PDO Sabina extra virgin olive oil[edit]

The extra virgin olive oil Sabina is, chronologically speaking, the first Italian Protected Designation of Origin (PDO) oil to gain the certification from the European Community, the production of olives and oil is a millennial tradition in Sabine.

Colli della Sabina DOC[edit]

In 1996, the Italian government designated the vineyards around the Sabine Hills as a DOC wine region eligible to produce red, white and rose wine as well as some sweet sparkling wine from white grape varieties. The grapes are limited to a harvest yields of 12 tonnes/ha. Red and rose wines are a blend of mostly 40–70% Sangiovese, 15–40% Montepulciano with other local varieties permitted up to 30%. The white wines are a blend of at least 40% Trebbiano and at least 40% Malvasia with other local grape varieties permitted to make up to 20% of the remaining blend. Red and rose wines must have a minimum alcohol level of 11% with whites having a minimum of 10.5%.[6]

Suburbicarian bishopric[edit]

Main article: Bishop of Sabina
See also suburbicarian diocese.

Sabina has been the seat of a Catholic bishopric since the 6th century, though the earliest names in the list of bishops may be apocryphal.

The official papal province of Sabina was established under Pope Paul V in 1605. The Cardinal Bishop of Sabina is one of the six suburbican tituli (not counting Ostia) of the College of Cardinals which carry the rank of Cardinal Bishop.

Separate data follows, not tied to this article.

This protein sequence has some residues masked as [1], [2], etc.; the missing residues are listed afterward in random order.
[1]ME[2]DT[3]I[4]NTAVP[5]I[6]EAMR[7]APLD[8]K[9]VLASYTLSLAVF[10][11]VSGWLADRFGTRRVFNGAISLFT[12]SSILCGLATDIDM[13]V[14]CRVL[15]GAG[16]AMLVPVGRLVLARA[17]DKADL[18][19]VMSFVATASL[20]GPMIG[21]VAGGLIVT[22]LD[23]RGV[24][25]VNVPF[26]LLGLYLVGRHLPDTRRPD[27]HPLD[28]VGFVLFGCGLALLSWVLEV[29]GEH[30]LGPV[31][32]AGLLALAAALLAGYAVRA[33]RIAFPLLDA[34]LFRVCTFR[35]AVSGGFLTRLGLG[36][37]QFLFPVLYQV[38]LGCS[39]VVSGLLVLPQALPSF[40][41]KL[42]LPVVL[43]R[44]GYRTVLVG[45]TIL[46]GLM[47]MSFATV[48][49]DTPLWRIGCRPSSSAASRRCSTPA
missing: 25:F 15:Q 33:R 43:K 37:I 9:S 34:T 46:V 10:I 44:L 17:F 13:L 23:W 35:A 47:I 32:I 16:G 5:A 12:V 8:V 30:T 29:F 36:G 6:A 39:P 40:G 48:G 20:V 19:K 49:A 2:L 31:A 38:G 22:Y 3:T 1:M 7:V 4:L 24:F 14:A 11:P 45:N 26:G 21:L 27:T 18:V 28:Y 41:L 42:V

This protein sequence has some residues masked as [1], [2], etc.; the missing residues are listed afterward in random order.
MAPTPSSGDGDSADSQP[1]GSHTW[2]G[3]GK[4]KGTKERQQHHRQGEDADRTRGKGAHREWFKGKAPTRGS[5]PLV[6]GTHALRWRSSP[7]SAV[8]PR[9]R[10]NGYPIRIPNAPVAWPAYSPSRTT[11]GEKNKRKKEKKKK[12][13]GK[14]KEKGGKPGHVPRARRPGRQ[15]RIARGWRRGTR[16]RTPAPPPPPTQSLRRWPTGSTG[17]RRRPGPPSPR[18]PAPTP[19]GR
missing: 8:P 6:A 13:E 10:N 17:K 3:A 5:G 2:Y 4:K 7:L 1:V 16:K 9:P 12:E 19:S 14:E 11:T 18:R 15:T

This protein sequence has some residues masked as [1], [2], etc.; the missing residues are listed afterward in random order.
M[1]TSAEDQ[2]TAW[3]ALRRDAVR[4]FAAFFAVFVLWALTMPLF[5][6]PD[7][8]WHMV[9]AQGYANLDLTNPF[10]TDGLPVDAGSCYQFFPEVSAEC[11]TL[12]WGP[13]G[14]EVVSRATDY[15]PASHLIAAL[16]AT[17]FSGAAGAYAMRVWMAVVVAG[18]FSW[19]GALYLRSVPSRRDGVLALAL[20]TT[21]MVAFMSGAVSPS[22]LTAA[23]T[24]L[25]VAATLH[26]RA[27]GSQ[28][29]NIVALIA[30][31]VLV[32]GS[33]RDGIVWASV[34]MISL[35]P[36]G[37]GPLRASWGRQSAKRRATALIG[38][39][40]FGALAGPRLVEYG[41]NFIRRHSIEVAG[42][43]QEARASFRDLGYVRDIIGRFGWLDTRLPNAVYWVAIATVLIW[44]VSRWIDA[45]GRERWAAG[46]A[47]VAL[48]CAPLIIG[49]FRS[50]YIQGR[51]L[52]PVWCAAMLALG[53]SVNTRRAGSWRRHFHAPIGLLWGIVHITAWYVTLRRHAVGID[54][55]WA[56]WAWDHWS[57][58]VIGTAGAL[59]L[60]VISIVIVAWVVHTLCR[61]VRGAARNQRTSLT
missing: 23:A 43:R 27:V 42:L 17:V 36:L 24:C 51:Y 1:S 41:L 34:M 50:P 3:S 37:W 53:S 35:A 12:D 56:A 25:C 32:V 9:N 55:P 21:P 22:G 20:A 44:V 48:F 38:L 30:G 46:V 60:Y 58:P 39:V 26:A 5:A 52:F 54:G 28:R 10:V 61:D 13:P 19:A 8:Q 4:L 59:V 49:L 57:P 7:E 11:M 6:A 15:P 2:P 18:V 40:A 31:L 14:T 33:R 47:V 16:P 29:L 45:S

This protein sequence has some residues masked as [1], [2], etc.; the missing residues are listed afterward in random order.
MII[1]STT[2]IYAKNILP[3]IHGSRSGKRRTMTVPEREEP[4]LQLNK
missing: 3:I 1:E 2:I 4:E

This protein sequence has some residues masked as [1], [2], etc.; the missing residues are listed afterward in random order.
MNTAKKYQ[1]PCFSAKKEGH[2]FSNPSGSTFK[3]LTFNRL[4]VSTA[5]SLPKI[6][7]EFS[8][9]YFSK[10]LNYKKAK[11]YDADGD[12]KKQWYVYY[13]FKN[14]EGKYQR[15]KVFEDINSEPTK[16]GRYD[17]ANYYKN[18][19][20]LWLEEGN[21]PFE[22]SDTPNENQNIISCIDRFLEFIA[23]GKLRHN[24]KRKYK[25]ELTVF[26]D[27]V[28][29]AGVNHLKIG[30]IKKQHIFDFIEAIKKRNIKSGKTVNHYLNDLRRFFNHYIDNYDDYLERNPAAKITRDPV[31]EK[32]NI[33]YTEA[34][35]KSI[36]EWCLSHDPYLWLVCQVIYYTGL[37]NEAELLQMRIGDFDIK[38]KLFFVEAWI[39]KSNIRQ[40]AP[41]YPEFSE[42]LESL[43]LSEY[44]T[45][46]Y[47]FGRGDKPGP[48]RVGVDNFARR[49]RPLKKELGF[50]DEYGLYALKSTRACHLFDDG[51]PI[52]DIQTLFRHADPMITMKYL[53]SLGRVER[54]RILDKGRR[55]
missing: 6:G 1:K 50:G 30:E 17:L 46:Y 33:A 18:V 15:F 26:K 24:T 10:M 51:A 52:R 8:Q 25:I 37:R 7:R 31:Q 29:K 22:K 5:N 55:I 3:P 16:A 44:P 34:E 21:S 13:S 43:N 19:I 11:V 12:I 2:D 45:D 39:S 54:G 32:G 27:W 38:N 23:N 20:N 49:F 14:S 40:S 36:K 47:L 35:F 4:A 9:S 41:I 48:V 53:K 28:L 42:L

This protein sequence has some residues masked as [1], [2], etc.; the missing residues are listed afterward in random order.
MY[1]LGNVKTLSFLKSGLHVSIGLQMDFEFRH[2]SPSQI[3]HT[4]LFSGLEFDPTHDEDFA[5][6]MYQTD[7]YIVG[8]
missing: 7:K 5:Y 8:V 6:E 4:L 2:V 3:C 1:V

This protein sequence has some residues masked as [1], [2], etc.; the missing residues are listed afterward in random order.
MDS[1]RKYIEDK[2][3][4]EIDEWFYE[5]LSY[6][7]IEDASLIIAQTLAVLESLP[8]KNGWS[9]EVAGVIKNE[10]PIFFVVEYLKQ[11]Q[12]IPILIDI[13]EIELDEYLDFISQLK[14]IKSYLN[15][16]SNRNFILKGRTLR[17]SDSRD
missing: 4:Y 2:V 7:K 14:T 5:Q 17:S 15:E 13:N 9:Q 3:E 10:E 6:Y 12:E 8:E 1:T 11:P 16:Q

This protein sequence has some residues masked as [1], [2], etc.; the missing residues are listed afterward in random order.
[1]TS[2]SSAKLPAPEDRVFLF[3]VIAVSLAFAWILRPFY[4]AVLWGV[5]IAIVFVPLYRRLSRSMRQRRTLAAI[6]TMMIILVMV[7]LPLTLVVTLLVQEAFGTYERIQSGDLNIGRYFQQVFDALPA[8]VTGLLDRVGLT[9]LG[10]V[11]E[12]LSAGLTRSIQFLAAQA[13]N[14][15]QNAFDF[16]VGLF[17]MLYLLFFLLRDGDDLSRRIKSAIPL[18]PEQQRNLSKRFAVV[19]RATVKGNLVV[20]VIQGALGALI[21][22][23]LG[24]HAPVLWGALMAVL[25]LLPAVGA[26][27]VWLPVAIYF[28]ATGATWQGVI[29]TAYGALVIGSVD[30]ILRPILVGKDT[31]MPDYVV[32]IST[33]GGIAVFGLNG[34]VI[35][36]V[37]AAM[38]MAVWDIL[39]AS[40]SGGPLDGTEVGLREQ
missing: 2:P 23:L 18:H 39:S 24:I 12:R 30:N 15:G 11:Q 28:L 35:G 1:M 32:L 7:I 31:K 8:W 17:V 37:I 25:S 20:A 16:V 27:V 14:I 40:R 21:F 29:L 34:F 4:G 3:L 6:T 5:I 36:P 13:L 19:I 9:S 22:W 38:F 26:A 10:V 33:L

Since 1925 the Cardinal Titular Church of Sabina has been joined to that of Poggio Mirteto, a municipality of the region, and officially named Sabina e Poggio Mirteto, since 1986 Sabina–Poggio Mirteto. The current (since 2000) Cardinal Bishop of Sabina-Poggio Mirteto is Giovanni Battista Re.

See also[edit]

References[edit]

  1. ^ Florus, Epitome of Roman history, 1.10
  2. ^ Salmon, Samnium and the Samnites, p. 376
  3. ^ Forsythe, A Critical History of Early Rome, p. 334
  4. ^ Livy, Periochae, XI
  5. ^ Peter Partner (1 Jan 1972). The Lands of St. Peter: The Papal State in the Middle Ages and the Early Renaissance (illustrated ed.). University of California Press. p. 81. ISBN 9780520021815. 
  6. ^ P. Saunders. Wine Label Language. Firefly Books, 2004, pg 150. ISBN 1-55297-720-X.

External links[edit]